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Dawson v. Washington Gas Light Co.

United States District Court, E.D. Virginia, Alexandria Division

September 9, 2019

KYLE DAWSON, Plaintiff,



         THIS MATTER comes before the Court on Defendants' Motion for Summary Judgment (Dkt. 40) pursuant to Federal Rule of Civil Procedure 56.

         Plaintiff is a biracial, part Caucasian, part African-American, light-skinned man. Plaintiff began working for Washington Gas Light Company ("WGLC") in 2007. Between the summer of 2013 and July 24, 2018, Plaintiff worked as a crew mechanic, crew leader in-training, and crew leader. Plaintiff also twice participated in the Crew Leader Development Program ("CLDP") with successful completion on the second attempt.

         Beginning around the summer of 2013 to fall of the same year, Plaintiff began to experience what he believed was harsh treatment from his supervisor, Robert Surdam, in the CLDP. Plaintiff stated Surdam would yell at Plaintiff while not yelling at other employees in the CLDP. One instance in particular, Plaintiff stated that Surdam yelled at him for not wearing his safety glasses. It is unclear whether Surdam knew that Plaintiff was biracial.

         Between October 2013 and the beginning of 2014, Plaintiff worked as a crew mechanic under Joseph Dobbins and James Hudson, though Dobbins was his primary supervisor. Finally, from November 2016 to his termination in July of 2018, Plaintiff worked primarily as a crew leader once he successfully completed the CLDP after his second time in the program. During this final portion of his tenure at WGLC, Plaintiff was supervised by Dennis Samuel, who himself reported to Kevin Gordon. It is unclear whether either Gordon or Samuel were aware that Plaintiff is biracial. At some point during his time under Samuel and Gordon, Gordon told Plaintiff that he needed to shave his face in order to comply with WGLC policy that requires field operations staff to be clean shaven so they can wear gas masks. Gordon also at one point showed pictures of Plaintiff's work vehicle to Plaintiff which showed the vehicle to be dirty. Plaintiff felt harassed by both of Gordon's actions as he did not feel respected.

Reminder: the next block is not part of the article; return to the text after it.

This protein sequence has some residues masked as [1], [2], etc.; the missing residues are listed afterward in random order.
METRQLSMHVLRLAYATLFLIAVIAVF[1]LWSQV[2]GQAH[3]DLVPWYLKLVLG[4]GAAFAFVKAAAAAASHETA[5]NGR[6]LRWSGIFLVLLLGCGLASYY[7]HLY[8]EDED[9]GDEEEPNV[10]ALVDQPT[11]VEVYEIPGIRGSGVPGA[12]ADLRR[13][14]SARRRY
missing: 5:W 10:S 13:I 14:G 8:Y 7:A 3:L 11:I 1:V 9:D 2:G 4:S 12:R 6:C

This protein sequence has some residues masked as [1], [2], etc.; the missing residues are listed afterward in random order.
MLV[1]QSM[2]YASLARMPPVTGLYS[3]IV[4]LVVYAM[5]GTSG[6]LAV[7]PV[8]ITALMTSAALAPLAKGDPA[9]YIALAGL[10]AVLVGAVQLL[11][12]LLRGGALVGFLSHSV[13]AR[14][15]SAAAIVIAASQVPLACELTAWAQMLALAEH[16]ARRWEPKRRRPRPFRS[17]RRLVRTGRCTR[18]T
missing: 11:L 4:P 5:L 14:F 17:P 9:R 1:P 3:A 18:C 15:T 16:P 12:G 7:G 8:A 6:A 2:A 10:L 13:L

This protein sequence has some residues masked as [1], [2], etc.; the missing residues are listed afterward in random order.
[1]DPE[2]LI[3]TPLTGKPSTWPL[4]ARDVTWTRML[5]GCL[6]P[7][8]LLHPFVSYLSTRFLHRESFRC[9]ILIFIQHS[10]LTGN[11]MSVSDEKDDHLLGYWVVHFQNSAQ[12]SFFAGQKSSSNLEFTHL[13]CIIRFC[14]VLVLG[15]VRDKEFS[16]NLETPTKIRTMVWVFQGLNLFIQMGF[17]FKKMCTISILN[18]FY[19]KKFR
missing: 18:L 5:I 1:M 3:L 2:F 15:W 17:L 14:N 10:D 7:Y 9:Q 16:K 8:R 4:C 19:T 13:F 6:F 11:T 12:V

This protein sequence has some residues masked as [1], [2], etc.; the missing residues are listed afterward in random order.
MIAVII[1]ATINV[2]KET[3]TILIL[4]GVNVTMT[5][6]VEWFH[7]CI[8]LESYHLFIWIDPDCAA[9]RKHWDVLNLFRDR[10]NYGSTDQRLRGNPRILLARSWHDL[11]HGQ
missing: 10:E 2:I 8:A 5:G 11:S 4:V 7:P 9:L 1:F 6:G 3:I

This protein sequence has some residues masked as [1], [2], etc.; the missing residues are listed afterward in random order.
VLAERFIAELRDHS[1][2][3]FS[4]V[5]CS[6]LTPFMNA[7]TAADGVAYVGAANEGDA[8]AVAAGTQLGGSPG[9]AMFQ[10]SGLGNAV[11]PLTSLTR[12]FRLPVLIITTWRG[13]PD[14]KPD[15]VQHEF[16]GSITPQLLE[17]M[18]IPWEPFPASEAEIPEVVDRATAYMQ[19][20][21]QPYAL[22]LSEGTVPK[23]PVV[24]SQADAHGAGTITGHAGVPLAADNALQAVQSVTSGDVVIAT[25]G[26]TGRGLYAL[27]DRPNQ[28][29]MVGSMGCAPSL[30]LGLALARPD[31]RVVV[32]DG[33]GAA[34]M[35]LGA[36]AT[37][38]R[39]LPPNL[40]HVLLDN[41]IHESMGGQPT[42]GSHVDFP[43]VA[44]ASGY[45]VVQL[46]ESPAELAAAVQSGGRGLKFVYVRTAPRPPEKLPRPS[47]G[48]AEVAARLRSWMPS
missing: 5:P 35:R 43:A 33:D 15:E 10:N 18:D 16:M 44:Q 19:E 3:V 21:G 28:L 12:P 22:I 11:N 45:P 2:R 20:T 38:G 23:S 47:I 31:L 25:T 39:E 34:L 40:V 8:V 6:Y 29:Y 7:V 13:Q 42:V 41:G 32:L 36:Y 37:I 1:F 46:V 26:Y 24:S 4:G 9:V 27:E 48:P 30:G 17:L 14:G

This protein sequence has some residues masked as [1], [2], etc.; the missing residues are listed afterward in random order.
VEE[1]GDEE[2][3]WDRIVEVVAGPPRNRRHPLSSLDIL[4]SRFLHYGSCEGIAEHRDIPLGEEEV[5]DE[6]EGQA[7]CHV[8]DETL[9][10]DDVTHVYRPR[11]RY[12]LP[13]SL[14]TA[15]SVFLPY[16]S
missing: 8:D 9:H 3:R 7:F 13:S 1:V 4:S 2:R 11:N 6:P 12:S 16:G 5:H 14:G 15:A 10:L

Throughout the times relevant to this case, Plaintiff was a union member of the International Brotherhood of Teamsters, Local 96 (the "Union"). There were two contracts between the Union and WGLC, both of which laid out the same five-step disciplinary action guidelines. The steps were: (1) a written reprimand, (2) a written reprimand and two-day suspension, (3) a written reprimand and five-day suspension, (4) a final warning of potential discharge and ten-day suspension, and (5) discharge. For every twelve months an employee went without receiving additional discipline, he would drop by one step on the progressive plan.

         On June 28, 2013, Surdam issued Plaintiff a first-step written reprimand for repeated tardiness. WGLC records show that Plaintiff was late at least twelve times between February 2012 and June 2013. Employee discussion logbooks show that Plaintiff was counseled on a number of occasions about the importance of timeliness prior to receiving the written reprimand. Two other employees were also frequently late, but did not receive reprimands. The first, an African-American man, was given grace by Surdam because he was a single father and was frequently late due to caring for his young child and he called every time to explain the situation to Surdam. The second, a white man, was allegedly told by Surdam to enter the building from the rear to avoid detection of his consistent lateness; Surdam disputes that he gave such instructions.

         Plaintiff stated that he spoke to Surdam on July 23, 2013 to discuss what he felt was unfair treatment and discrimination. It is unclear whether this discussion actually occurred, and, if it did, the exact date it happened.